After requesting $228 million for the creation of a Technology Modernization Fund in its proposed budget for fiscal 2018, the Trump administration is pledging to support to a House appropriations bill that would not include that proposed funding.
In a Statement of Administration Policy, the Office of Management and Budget said Tuesday the president would sign the spending package, now labeled the Make America Secure and Prosperous Appropriations Act, if it passed in its current form. The House was scheduled to begin debating the measure Wednesday.
That bill, as the administration explains in its statement, “does not include $228 million requested for the TMF to retire and replace antiquated legacy information technology (IT) systems.”
That fund — proposed to be housed in the General Services Administration — is “designed to improve the management and oversight of Federal IT modernization projects” and would be “dedicated to transitioning Federal agencies from IT infrastructure, systems, and services that are not cost-effective or secure to more efficient and secure technologies,” the administration’s analysis of its May budget request explains.
Still, the administration acknowledges the importance of such a fund and notes the White House’s desire to continue working toward it.
“The TMF is an important step in changing the way the Federal Government manages its IT portfolio by establishing a central mechanism designed to improve management and oversight with resources dedicated to IT modernization, moving agencies to more secure and efficient IT systems, and infrastructure,” the statement says. “The Administration looks forward to working with the Congress to provide the necessary funding for the TMF as the authorizing legislation moves forward.”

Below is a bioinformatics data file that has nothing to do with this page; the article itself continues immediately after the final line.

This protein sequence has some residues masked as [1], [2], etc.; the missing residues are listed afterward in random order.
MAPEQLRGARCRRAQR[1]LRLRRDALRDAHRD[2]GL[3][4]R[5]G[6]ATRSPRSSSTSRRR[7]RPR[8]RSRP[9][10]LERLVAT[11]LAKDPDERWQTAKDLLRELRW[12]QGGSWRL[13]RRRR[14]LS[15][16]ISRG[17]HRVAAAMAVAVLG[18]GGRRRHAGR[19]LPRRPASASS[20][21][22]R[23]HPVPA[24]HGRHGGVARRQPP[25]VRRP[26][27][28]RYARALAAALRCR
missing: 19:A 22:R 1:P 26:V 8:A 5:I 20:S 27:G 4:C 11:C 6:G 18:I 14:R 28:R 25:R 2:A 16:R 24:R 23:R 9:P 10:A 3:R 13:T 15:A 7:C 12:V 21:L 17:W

The White House said it favors the bill because it “provides critical funding to rebuild our military and includes the President’s $1.6 billion border wall proposal,” calling it “a strong step toward fulfilling the President’s promise to put the safety of the American people first.”
The bill would also trim the proposed budget for IT at the Office of Personnel Management by more than half. The White House requested $37 million earlier this year, but Frelinghuysen’s bill calls for just $18 million. OMB urges Congress to fully fund it’s original request.
“It is vital that OPM has the resources necessary to fund modernization of its IT systems, including its financial and retirement servicing systems,” the statement says. “These resources are necessary to defend against increasingly advanced cyber threats. The Administration looks forward to working with the Congress to ensure OPM is capable of meeting these needs.”
The administration also worries the bill’s funding for IT at the Department of Housing and Urban Development would hurt those programs.
“The Administration is concerned that HUD would be unable to maintain IT current services or invest in needed IT improvements, as the bill provides $150 million for IT—$100 million below the FY 2018 Budget request,” it says.
The new Statement of Administration Policy comes as Congress and the White House are running out of time to pass funding for fiscal 2018. Current appropriations run out on Sept. 30, the end of fiscal 2017.
OMB did not respond to FedScoop’s requests for comment.